Still, it’s maybe me (or the bad timing) who’s at fault here, because it’s still a very good noir story. The narrator, Daniel Mermet, a semi-famous painter, has gone to Spain to paint alone. One night he crashes with his car into a woman. She’s hurt but not seriously, and he looks after her. The problem is that she has lost every bit of memory. The only thing Daniel knows about her is that she’s French. It doesn’t stop them from falling passionately in love. Time is suspended, but soon reality prevails. If they want to continue their love affair in France, the young woman has to get ID papers, and therefore an identity.

The premise is quite simple and thin, and yet the mystery grows by the page. As Daniel paints her beautiful model, his painting of her tells him something different from the love he feels. What is this frightening glimmer in her eye? Who is she and what is her secret?

I didn’t quite warm up to Daniel and the woman. She’s not a Femme Fatale, because she’s so passive and pitiful (or is it an illusion?). I found the amnesia and the revelatory painting a bit tricky, and without those two, the plot scaffolding starts to unravel. Yet, Frédéric Dard does a good job entertaining and titillating the reader. He was well-known for churning out cheap popular novels by the dozen. He actually wrote more than 200 novels!

On the trivia side, I was intrigued to see a French novel set in 1950s Spain, at a time where dictator Franco was ruling the country, with high level of poverty and police. Also, Daniel’s investigation brings him to Saint-Germain-en-Laye, which is precisely the town we’ve moving to in less than 2 weeks!

Jumping From Story to Story

After I finished Ellen Klages’ collection of short stories I found myself in a mood for more. After all, reading more short stories was one of my goals for 2017, and one not too difficult to reach! (Not like reading from my own shelves, or reading from a set list of books, ahem…)

At first I felt a bit rusty, because I had been reading New-Yorker-style stories where you want to read carefully and hang on to every word: the epiphany is sometimes so subtle you don’t want to miss it. Nothing bad about that, except it’s maybe a bit too highbrow for me in this sunny, busy season. Ellen Klages reminded me that some stories can be lighter, quicker on their feet (mmh, you might object to stories having feet, but I own it) and don’t take themselves so seriously.

A few weeks ago I read the 2 stories that Danielle had sent me. The first one, “The Heaviest Dress”, by Mireille Silcoff was about a complicated Jewish family story and eccentric self-aggrandizing characters: I liked it but did not love it. I couldn’t quite relate to any of the characters, but it’s probably for the best!

The second one was a lot more arresting: “Circumstances of Hatred” by Laura Trunkey started in clichés and soon took a sharp turn towards daring. It started with a newlywed couple moving from one coast of Canada to the other because of an inheritance. The first sentence of the story is very original: “I had not forgotten about my grandfather’s refrigerator, but seventeen years of absence had diminished it”. The young man had a special connection with his oddball of a grandfather and upon his death he has been bequeathed a house with a locked fridge in it, that never should go on defrost. The young woman is unhappy about the move, there is bickering and low-grade dissatisfaction in the air. Can you imagine what will come next? Can you imagine what is kept in the fridge? I bet you won’t ever guess, because at each twist and turn of the story I kept muttering: no, she can’t possibly!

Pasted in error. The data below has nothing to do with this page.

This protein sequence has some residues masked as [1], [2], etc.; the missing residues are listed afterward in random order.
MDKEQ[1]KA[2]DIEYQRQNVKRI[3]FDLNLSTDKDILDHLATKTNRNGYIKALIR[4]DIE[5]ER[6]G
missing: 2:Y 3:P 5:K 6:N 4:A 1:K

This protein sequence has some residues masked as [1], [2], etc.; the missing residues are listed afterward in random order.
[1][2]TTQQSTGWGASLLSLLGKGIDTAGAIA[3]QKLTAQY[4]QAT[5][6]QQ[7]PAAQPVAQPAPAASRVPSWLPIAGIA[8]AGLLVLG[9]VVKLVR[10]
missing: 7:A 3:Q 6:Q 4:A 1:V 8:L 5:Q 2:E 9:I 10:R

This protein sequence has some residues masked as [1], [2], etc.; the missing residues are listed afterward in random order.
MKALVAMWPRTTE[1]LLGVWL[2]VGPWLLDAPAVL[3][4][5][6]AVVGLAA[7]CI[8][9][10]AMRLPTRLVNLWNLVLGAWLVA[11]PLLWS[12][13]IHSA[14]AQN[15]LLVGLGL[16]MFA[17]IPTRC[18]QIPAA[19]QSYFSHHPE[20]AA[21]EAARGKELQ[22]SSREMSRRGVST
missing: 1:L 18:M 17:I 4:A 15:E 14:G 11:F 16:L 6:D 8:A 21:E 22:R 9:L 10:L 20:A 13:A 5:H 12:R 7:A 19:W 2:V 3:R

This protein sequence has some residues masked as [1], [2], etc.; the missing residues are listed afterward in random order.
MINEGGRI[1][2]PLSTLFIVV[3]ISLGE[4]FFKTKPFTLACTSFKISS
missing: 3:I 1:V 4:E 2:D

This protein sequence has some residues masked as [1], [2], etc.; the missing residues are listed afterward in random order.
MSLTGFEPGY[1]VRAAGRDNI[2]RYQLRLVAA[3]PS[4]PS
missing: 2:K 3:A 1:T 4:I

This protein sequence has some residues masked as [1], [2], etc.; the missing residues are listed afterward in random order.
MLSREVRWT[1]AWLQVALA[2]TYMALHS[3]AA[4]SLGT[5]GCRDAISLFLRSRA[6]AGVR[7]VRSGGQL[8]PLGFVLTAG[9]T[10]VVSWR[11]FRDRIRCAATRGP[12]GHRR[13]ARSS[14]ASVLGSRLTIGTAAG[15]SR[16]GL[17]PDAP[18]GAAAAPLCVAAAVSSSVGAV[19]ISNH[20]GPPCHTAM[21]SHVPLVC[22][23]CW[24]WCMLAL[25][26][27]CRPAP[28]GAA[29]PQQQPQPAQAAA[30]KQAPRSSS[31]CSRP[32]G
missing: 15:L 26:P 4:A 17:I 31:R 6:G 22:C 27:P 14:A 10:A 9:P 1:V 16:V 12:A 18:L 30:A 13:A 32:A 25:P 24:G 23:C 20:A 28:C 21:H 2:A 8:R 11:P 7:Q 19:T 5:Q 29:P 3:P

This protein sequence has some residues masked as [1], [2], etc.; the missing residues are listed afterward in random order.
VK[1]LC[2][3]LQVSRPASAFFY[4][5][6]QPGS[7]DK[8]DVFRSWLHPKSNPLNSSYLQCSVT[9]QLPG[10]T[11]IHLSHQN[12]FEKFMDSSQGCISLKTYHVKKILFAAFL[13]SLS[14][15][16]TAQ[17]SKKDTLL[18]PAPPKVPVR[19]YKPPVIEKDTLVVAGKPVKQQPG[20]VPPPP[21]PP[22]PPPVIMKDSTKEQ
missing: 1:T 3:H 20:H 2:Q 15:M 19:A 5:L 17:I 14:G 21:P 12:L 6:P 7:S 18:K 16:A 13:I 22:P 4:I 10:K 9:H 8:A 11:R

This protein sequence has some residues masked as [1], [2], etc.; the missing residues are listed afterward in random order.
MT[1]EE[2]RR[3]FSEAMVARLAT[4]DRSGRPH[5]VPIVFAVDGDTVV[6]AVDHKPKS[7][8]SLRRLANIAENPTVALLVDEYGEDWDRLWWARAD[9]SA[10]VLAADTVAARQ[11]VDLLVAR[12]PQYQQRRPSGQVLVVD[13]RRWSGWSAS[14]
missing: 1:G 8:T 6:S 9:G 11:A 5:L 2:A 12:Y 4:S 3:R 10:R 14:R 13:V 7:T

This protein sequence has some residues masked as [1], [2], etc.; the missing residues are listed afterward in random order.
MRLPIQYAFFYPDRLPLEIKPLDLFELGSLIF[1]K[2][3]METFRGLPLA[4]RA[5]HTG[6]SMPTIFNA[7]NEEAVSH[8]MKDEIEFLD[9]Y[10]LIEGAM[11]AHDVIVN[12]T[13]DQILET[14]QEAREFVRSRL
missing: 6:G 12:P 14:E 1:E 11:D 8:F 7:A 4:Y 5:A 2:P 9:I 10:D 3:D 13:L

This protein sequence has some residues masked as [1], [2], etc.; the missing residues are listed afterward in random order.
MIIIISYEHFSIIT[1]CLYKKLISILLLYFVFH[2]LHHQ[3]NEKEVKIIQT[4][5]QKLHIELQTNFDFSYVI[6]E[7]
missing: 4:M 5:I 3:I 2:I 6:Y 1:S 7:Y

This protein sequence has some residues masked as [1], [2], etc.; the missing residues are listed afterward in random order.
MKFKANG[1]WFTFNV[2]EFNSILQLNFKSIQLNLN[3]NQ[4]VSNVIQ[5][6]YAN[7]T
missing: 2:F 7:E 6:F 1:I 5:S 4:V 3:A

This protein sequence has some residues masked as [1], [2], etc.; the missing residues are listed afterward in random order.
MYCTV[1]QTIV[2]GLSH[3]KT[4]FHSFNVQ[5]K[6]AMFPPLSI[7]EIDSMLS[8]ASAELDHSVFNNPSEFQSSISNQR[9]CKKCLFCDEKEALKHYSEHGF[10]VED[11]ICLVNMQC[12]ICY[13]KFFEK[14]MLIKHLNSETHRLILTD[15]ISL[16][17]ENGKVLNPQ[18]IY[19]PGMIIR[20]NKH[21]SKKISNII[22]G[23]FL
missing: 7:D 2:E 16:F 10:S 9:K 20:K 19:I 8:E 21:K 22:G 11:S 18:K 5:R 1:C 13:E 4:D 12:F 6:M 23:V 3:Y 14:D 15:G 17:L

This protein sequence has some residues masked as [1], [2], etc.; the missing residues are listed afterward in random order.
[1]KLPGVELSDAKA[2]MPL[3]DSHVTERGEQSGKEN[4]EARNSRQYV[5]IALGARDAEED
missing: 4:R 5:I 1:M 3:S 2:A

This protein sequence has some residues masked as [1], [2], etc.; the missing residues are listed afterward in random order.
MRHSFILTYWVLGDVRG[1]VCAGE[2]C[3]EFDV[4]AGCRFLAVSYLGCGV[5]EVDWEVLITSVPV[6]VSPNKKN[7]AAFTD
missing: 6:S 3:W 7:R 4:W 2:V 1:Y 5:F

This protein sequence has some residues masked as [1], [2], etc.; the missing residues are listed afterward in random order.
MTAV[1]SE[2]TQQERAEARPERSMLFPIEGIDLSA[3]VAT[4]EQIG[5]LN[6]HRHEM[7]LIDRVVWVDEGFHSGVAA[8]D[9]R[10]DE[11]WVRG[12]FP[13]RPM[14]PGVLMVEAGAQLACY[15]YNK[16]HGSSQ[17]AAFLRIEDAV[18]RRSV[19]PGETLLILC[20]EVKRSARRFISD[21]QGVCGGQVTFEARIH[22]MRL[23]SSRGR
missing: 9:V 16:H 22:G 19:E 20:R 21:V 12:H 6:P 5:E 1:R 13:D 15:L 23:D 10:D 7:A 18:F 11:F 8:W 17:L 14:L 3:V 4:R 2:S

At the kids library I stocked up on short stories (translated in French but it’s better than nothing): two stories by Truman Capote, “The Thanksgiving Visitor”, and “Miriam”. Both are classics, and they didn’t disappoint (although I found it weird to put the two of them together for a teen edition – and the translator did a literal translation of Thanksgiving with “day of the giving of thanks” which was awkward). Then I turned to the master of entertaining and thrilling stories, Stephen King. I grabbed a copy that was titled Mist, except that the French editor must have pulled a trick because the short story Mist (that people online rave about) was not listed inside! Talk about disappointment!

I understood later on that the original collection, Skeleton Crew, was so thick that it was not publishable as such in France, and the publisher just cut the collection in two volumes (without saying so!). It didn’t really matter because the range of stories and tones is quite wide. Some are pure horror, some fantasy, some thrillers, even a page of poetry! I didn’t relate to all of them, obviously. Well, it’s hard to relate to a story about a surgeon stranded on a desert island who decides to eat himself, right? … Right? The one I loved best was the one with the gentlest ghosts, “The Reach”. It’s set on a small Maine Island. An old resident, Stella Flanders, has never set foot on the continent, she has never seen the point of doing so, until she is dying from cancer and now that the reach is frozen she’s tempted to go see on the other side. The small-town villagers and gossips are all well portrayed and the whole close-knit community comes alive. The story was sensitive and gentle and well deserved the prize it got in… 1982. Another non-horror story was quite fun: the  “Word Processor of the Gods“. Well, it wouldn’t speak to Millenials I guess, but I do remember word processors (although I never had one, I had a mechanical typewriter that felt like heavy lifting for fingers). I love Stephen King ever since I tried 11/22/63 last year, but I will decidedly stay away from his goriest stories, now that I know that he pulls no punches.

Last, I started (yet) another short story collection by Spanish writer Javier Marias, While the Women are Sleeping. It is a collection taken from our own shelves for 2017 (more brownie points to me!). I find it weirdly satisfying to be able to finish one story in one setting: it’s even better than crossing stuff in my checklist, as I am quite goal-oriented these days with the packing and moving!